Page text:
Well we're a month in to the start of the slams and I'd say they've been an incredible success! I am so pleased as punch at all of you people getting up and trying this for the first time - I know it is intimidating as hell to get up on that stage and have people judge you, and you are all brave, wonderful, resilient poets. I promise I know the fear - check out sweet baby Kimberly at her first national level competition below - ain't she swell? (check out that nervous footwork - that's how you can tell I'm freaking out inside)
We've had some questions along the way, and I am choosing to use this weeks blog for a more in depth explanation on what exactly slam is, why the hell we do it, and how we can improve.
Poetry slam was invented in 1984 by construction worker Marc Smith as a bar game. The idea was to create a way that poetry readings could be more interactive with the audience. Give a few folks some score cards and the power to speak their mind and judge, and voila, you have a rowdy ass poetry event.
The basic rules and scoring guidelines are as follows:
1. Poets must perform their own original work – no covers. If a poet breaks this rule, they will be disqualified.
2. No props, musical instruments or costumes. If a poet breaks this rule, they will be disqualified.
3. Poems are to be timed beginning the moment the poet first speaks. Poems are to last no more than three minutes. For every ten seconds a poet goes over three minutes, .5 will be deducted from their score.
4. If the poet hits 4 minutes, the timer is to notify the host and the poet will be cut off.
5. Five judges chosen at random will score each poem on a scale of 0.0 to 10. Scores are only to be given out to one decimal point. The high and low scores will be dropped, and the middle three scores will be added together to give the poet his or her final score for that round.
6. If 8 poets participate in the first round, the two lowest scores will be dropped each round, to leave 4 poets in the final round.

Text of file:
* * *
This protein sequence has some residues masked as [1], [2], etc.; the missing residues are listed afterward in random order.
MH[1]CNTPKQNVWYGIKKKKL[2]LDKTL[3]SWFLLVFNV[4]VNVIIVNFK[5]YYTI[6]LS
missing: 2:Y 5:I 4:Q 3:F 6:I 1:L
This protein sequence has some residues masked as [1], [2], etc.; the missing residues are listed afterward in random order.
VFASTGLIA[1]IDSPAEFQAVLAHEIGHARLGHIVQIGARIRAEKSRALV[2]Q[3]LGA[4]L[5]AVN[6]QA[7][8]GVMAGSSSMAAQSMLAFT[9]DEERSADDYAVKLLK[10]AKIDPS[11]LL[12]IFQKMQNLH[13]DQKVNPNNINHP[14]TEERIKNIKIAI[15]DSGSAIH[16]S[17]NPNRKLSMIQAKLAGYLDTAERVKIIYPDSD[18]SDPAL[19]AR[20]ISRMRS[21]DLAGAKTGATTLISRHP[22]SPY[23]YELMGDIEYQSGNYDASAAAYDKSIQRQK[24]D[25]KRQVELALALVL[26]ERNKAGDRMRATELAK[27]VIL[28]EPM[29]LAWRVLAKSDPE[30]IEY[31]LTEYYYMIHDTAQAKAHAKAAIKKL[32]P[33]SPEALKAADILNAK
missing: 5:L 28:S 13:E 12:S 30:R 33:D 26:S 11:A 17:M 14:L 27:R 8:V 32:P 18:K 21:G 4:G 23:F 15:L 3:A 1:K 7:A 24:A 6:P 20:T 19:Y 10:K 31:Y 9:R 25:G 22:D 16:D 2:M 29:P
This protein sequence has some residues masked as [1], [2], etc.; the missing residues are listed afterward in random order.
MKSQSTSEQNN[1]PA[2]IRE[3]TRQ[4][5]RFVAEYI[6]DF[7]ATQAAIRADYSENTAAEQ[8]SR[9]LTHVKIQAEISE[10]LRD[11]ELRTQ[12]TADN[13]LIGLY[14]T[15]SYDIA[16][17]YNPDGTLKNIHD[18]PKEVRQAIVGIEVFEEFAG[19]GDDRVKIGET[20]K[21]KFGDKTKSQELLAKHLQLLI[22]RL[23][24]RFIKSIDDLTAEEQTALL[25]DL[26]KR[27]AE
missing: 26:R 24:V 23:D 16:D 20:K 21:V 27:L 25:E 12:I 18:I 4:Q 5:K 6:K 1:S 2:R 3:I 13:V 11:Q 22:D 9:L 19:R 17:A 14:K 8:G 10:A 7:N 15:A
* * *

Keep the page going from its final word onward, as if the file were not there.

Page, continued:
7. Scores are cumulative, meaning first round score gets added to the second round to determine who moves on, and the third round score is added to that to determine a winner.
If you are interested in learning more, check out Poetry Slam Inc for the official rules and regs.
A common concern is do poets have to have the poem memorized. This is not necessary, but the reason it is recommended is that it allows you to be your most comfortable with the poem - you can work on your pacing, you cadence, you breath everything. And having no paper in your hands means you can gesture, which can really help a piece become more than just a reading, it becomes a performance. I have seen some people do some great performances without having a poem memorized (like Kristy Jane From-Brown, winner of our second slam) but you can tell that they are not just reading off the page, they are using it for reference. They know where to pause, to breathe, to get loud or be soft. They interact with the poem rather than just reading it. So to get here you have to just practice OUT LOUD (get it?)
Another concern is content. Often people think the subject matter has to be so serious, or political, but it is important to keep in mind there is no required subject. Slam is what you bring to it. If you are performing a piece and interacting with the audience, you are well on your way. Slam poems can be funny! They can be about summer camp, or your goldfish, or your issues with your mom, or how much you love your mom, or whatever the heck you can dream up. Are you competing in a slam? If you answered yes, your poem is now a slam poem. Deal with it.
Every time we get up on stage it is a learning experience, and trust me, I am still learning. But we are a community, and we share our knowledge, and we grow together. I hope that you lovely people who slammed in the first month will come back and give it many more chances, and I hope you quiet audience members connect and give it a shot someday - although it is nerve racking, it is a liberating experience. Any more questions? Concerns? Feel free to ask them here, send us an email, or just scour the internet. Poetry slam is a huge web of wonderful words - there are endless YouTube videos you can use for inspiration. Just start looking!